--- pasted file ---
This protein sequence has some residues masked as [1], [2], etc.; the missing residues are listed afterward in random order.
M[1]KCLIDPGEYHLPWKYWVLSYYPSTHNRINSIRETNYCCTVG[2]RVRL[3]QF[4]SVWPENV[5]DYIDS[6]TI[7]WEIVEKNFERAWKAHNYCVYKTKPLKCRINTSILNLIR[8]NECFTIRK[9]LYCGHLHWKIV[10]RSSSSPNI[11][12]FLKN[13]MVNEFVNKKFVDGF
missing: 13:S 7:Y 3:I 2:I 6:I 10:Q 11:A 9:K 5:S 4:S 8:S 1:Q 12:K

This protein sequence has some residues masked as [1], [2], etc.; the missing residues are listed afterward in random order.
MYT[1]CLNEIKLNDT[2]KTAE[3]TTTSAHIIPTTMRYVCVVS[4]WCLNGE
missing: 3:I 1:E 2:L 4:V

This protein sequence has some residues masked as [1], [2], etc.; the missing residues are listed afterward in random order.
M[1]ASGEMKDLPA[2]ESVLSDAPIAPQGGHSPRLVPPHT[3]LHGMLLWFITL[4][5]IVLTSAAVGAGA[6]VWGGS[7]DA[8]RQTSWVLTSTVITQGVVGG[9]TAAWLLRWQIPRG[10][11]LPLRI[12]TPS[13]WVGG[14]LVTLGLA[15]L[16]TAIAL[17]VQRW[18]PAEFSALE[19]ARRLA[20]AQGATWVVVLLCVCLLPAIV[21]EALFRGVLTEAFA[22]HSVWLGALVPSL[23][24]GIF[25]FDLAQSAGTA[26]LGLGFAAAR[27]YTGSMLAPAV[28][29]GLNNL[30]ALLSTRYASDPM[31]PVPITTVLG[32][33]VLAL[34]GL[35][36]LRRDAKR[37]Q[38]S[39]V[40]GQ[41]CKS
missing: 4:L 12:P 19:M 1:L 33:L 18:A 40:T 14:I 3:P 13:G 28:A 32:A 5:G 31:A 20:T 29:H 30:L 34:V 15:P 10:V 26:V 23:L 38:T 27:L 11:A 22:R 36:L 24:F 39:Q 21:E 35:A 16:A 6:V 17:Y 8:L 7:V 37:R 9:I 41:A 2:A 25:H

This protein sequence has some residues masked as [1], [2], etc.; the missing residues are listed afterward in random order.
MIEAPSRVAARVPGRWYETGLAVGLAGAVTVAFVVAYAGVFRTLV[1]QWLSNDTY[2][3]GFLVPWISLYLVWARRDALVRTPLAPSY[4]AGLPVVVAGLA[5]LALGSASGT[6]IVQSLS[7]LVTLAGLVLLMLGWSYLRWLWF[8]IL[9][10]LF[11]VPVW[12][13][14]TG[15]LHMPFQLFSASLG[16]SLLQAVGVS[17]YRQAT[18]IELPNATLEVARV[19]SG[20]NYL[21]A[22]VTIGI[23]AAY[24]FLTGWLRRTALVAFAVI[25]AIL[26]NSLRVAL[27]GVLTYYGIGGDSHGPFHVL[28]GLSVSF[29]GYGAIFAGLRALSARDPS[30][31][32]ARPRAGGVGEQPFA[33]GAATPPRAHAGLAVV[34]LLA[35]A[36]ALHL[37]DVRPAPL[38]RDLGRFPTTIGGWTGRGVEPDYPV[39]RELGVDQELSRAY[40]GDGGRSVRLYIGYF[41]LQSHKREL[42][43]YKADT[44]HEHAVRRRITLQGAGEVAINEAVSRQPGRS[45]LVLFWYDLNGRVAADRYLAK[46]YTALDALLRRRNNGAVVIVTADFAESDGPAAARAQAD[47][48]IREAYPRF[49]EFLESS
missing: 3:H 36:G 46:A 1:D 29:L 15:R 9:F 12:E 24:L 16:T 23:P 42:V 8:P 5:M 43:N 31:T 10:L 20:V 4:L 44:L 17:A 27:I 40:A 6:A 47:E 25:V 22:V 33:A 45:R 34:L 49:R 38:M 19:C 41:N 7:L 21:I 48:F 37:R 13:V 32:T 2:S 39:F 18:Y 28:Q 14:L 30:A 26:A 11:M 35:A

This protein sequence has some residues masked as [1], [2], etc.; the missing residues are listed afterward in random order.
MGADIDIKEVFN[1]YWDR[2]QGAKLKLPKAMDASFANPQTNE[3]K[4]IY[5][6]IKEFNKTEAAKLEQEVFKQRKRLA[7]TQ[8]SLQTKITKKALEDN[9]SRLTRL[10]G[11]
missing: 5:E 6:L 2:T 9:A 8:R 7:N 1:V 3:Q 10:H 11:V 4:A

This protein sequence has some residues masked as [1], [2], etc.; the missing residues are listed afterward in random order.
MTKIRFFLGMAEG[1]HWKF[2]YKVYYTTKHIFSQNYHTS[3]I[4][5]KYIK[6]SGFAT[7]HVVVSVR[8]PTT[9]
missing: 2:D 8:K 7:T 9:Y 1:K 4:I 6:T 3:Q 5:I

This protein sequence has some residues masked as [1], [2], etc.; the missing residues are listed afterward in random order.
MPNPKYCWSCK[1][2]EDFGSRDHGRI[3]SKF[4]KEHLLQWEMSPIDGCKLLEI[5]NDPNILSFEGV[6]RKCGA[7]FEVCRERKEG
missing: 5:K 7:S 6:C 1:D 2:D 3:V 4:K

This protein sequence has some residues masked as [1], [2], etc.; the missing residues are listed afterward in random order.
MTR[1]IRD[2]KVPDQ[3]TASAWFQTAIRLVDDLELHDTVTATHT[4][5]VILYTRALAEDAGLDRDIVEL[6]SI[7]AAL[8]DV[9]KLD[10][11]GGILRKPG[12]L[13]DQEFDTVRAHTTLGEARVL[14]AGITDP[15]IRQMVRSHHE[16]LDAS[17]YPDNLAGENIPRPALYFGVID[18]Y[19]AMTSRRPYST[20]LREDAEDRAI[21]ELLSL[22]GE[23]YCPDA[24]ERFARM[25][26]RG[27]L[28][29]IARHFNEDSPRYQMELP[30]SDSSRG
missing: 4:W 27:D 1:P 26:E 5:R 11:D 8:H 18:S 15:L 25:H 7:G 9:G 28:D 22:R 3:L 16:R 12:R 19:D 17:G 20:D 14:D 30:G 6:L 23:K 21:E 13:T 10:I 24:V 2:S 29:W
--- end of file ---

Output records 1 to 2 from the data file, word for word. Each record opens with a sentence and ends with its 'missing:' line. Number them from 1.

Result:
This protein sequence has some residues masked as [1], [2], etc.; the missing residues are listed afterward in random order.
M[1]KCLIDPGEYHLPWKYWVLSYYPSTHNRINSIRETNYCCTVG[2]RVRL[3]QF[4]SVWPENV[5]DYIDS[6]TI[7]WEIVEKNFERAWKAHNYCVYKTKPLKCRINTSILNLIR[8]NECFTIRK[9]LYCGHLHWKIV[10]RSSSSPNI[11][12]FLKN[13]MVNEFVNKKFVDGF
missing: 13:S 7:Y 3:I 2:I 6:I 10:Q 11:A 9:K 5:S 4:S 8:S 1:Q 12:K

This protein sequence has some residues masked as [1], [2], etc.; the missing residues are listed afterward in random order.
MYT[1]CLNEIKLNDT[2]KTAE[3]TTTSAHIIPTTMRYVCVVS[4]WCLNGE
missing: 3:I 1:E 2:L 4:V